Last fall, we were still in the thick of COVID concerns, with school delays and no vaccines yet. However, this fall’s delta resurgence did not cause a major spike in online buying. If you overlay the historical run rate of 6.1% for the period of COVID-attributable sales — $42 million, 21% of total — sales likely attributable to COVID were actually down 9% versus 2020.
So what gives?
Delta was certainly on the news, and on consumers’ minds, but there wasn’t a year-over-year increase. Part of this may be the fact that consumers are vaccinated or are simply used to living with COVID and have adjusted their behavior accordingly.
My take is that the delta surge did not necessarily create another rush to online; the higher volume may simply represent the fact that consumers have more money to spend, and there’s been a permanent shift online.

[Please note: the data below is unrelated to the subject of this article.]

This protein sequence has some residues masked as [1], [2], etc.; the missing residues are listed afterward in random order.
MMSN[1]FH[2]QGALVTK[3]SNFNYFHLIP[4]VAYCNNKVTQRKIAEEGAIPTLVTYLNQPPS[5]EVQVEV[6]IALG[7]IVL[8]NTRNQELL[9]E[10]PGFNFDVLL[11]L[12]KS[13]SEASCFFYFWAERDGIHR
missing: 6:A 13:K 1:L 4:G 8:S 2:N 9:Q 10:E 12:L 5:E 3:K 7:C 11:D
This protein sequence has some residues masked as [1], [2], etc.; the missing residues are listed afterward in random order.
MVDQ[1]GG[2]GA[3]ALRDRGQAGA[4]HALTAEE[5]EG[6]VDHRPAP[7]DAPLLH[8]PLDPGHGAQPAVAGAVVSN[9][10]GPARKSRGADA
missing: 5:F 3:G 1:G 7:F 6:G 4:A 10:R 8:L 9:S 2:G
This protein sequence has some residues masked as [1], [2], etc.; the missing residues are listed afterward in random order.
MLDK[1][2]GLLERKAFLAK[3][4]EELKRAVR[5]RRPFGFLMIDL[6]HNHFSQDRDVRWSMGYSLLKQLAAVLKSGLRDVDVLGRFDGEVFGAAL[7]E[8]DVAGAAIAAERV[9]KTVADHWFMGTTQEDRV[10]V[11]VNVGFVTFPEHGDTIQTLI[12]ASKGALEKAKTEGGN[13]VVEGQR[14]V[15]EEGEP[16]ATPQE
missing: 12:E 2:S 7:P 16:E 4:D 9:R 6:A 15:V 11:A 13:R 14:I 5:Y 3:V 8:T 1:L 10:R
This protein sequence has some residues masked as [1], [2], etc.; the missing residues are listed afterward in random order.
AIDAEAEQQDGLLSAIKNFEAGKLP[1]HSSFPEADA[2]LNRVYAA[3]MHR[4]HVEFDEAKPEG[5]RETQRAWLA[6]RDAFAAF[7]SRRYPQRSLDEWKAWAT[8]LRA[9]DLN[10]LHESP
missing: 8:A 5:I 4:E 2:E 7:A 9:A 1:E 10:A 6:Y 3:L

What’s interesting about both the summer and delta time periods is that the COVID-related lift we identified was down in 2021 versus 2020, but the overall growth rates versus 2019 were remarkably similar for the two time periods — up 43% in the summer and 41% in the fall.
So we took another look at our sales growth and further broke out the COVID periods into spike and shift estimates. Any COVID-identified growth in 2020 that didn’t materialize in 2021 is clearly a spike. Then we estimated what percentage of the remaining growth is likely shifted buying versus part of a moderated spike.
The result is fairly consistent for both the summer and delta time periods: 15% of the revenue during those two spans remained from the same 2020 time slot and should be looked at as part of your base ecommerce revenue.